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Archive for January, 2014

Life Worship Notes—January 30, 2104 

“You shall not make for yourself an idol, whether in the form of anything that is in heaven above, or that is on the earth beneath, or that is in the water under the earth. You shall not bow down to them or worship them; for I the Lord your God am a jealous God, punishing children for the iniquity of parents, to the third and the fourth generation of those who reject me, but showing steadfast love to the thousandth generation of those who love me and keep my commandments”  Exodus 20:4-6

The first of the Ten Commandments is to have no other Gods before our God. Last week I speculated that the wording of that commandment sounds as if there may be more Gods than one. In the second commandment, God admits to being a “jealous God,” and extols us not to make or worship idols. In Old Testament days, it was a common practice to make and worship various idols. Some were made of gold, others of stone, wood or other materials available at the time. The practice always brought the ire of God.

I wonder what God thinks about some of our current religious and spiritual practices. I often worship in the presence of items like crosses, candles, incense, pictures, and other things of spiritual significance to me. Are those idols under the second commandment? How about praying the rosary, or praying to the saints? In my church, there are no prayers or worship directed to beings other than God; but when we kneel at the altar and gaze up at the cross, are we worshipping the object of the cross or acknowledging the God who died there for us?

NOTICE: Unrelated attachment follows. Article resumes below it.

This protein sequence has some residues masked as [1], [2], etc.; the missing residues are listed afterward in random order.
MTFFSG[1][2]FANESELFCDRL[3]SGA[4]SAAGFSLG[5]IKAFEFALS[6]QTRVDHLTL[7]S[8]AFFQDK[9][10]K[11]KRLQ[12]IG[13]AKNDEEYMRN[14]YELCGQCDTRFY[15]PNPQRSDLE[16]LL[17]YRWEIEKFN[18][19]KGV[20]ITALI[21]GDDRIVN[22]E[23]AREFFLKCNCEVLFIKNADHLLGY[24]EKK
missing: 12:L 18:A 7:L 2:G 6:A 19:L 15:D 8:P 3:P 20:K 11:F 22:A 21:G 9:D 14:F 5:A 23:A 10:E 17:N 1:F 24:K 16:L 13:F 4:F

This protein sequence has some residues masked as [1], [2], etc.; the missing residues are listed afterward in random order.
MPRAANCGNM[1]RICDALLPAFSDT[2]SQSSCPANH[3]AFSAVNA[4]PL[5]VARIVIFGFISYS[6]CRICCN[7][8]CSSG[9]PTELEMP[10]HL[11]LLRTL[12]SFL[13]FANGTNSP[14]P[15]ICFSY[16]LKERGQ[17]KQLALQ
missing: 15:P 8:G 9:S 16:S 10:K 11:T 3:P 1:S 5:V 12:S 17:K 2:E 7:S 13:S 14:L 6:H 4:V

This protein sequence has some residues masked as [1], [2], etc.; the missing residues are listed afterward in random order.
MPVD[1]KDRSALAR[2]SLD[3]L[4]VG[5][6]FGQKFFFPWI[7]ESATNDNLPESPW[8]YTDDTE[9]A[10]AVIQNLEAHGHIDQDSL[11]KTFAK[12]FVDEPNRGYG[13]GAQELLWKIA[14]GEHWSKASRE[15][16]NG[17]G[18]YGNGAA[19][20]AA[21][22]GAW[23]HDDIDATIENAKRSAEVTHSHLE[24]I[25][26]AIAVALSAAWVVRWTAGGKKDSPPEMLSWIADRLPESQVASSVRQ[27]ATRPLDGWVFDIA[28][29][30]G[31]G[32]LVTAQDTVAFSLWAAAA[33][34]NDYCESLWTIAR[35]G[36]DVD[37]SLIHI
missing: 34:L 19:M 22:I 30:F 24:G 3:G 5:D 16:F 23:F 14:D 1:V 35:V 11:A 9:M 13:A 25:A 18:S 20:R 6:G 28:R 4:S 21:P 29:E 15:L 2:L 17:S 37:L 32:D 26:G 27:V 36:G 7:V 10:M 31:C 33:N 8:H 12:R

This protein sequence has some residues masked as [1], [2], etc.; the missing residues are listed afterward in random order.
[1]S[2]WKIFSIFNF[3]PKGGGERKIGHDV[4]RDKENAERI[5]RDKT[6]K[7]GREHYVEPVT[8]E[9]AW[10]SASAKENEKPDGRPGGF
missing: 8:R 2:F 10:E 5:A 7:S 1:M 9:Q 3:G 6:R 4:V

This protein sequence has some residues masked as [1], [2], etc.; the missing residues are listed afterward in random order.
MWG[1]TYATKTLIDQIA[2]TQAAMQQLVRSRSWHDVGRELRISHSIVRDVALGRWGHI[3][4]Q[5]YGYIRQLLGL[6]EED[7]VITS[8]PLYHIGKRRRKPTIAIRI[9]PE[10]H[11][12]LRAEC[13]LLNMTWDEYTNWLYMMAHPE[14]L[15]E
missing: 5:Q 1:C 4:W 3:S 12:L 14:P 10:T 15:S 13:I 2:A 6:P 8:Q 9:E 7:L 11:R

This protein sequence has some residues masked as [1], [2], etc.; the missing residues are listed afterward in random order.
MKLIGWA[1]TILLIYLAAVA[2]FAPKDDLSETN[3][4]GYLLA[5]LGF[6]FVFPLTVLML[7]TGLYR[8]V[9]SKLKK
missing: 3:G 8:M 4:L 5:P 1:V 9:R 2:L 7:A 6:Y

I suspect violations of the second commandment have more to do with the focus of our worship, instead of the objects used to help focus our worship. The true idols of today are those objects that compete with God for our faith, attention, and devotion. Television, money, work, the desire for advancement—many things can become the primary focus in our lives, thus attaining “idol” status. When we desire anything more than that which enhances our relationship with God, our faith and trust are misplaced. A promotion at work might temporarily boost our ego or our checkbook, but it will do nothing towards spreading God’s good news, or growing closer to the giver of all things in life. God is the source of our being, not our employer. The second commandment says God is a jealous God. While it is difficult for me to picture God succumbing to a human type of jealousy, it is easy for me to believe God wants what is in our best interest. Certainly, it is best for us to focus our worship on the one, true God, from where unfailing love for us flows.

Come home to church this Sunday. Leave your idols at home…

Greg Hildenbrand, Life Music Coordinator

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Life Worship Notes—January 23, 2104 

“Then the Lord God spoke all these words: I am the Lord your God, who brought you out of the land of Egypt, out of the house of slavery; you shall have no other Gods before me.” Exodus 20:1-3

No Other Gods Before Me

When I was an adolescent, there was a clear distinction drawn between having a “girlfriend” and having a girl as a friend. There was a degree of exclusivity to having a girlfriend. There was a type of relationship in both cases, but I could have as many girls for friends as I wanted. I could only have one girlfriend, however; at least only one at a time. Particularly early in adolescence, having a girlfriend did not necessarily imply anything particularly romantic—holding hands, perhaps—but it did imply more time and attention was lavished on a girlfriend than a girl friend.

The wording of the first of the Ten Commandments is particularly interesting because of the words “before me.” The commandment does not say, “…you shall have no other Gods.” It says, “…you shall have no other Gods before me.” The implication is there may be other Gods apart from the God of Israel, at least in the understanding of the writer of Exodus. Certainly, Hindus recognize hundreds of Gods. Even so, my Christian upbringing left the indelible impression there is only one God. It reminds me of girlfriends from my past, who left the indelible impression there was only one girl!